Highland Park Valknut
Aged in ex- Sherry (European oak) and peated at a higher level than usual
Highland Park, born 1798 from the imagination of Magnus Eunson : butcher and church officer…he was also a smuggler and an illicit distiller by night. He chose a place up from Kirkwall (Orkney’s largest city) to see the authorities coming, a Park High from town…thus the name Highland Park (absolutely no reference to the Scottish Highlands or the geographical position of Orkney compared to Mainland).As for process goes, HP uses a small part of peated barley, about 20%, with their own peat. This one is very different than what can be found in the Highlands or on Islay. On Orkney, there is no tall vegetation, no trees, no shrubs. So the peat there is just decomposed grass, or heather, giving the whisky a much “smoother” peat side than other peated whisky. HP also uses, mainly, some of the highest quality Sherry casks. Just like for Macallan, Edrington possesses its own Sherry factory, helping to guarantee an enough arrival of Sherry casks. The use of Orkney’s peat and high quality Sherry casks is what makes HP such a unique Scotch. As of late, Highland Park has been embracing its Vikings roots for every new expressions, except its core line and single casks. Some fans and industry members have criticized this portion of marketing. But I have to say, after spending 2 weeks on Orkney, it’s not HP embracing it : it’s the whole island. People have no idea how much Viking there is on the island : the streets, the boats names, the shops, etc. As someone there told me, Orkney has been part of the Danemark Kingdom for more than 6 centuries, and part of Scotland for less than 6. Do the math.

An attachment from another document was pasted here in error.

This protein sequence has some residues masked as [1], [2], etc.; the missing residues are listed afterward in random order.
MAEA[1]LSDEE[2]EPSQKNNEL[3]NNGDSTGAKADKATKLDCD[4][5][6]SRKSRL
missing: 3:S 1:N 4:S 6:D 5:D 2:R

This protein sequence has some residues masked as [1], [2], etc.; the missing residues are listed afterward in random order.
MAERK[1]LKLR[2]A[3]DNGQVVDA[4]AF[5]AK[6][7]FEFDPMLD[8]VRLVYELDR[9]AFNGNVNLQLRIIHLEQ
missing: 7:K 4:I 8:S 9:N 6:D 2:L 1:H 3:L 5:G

As for this particular edition, this is the 2nd installment in a Valhalla trilogy (I’ll soon review the 1st one). There was Valkyrie, now it’s Valknut, and there will be Valkfather.
Color : clear and pale gold.
Nose : in contrast peat-dried fruit-candied fruit. The nose is balanced, relatively discreet but will reveal what’s going on on the palate…
Palate : warm and full, we have a first impression of grilled pears…on a peat fire. Very atypical flavors for an HP, including peat much more pronounced.
Final : short and fast, similar to the mouth. Somewhat disappointing.
Comments : a quiet nose, like the calm before the storm. A deeper mouth expressing an interesting side of HP. A disappointing final.
So all in all a whisky that HP fans (ok…fanatics) will buy, maybe even in double, but will not go unto History for anyone. Therefore, I recommend passing your turn, unless you are interested in the trilogy.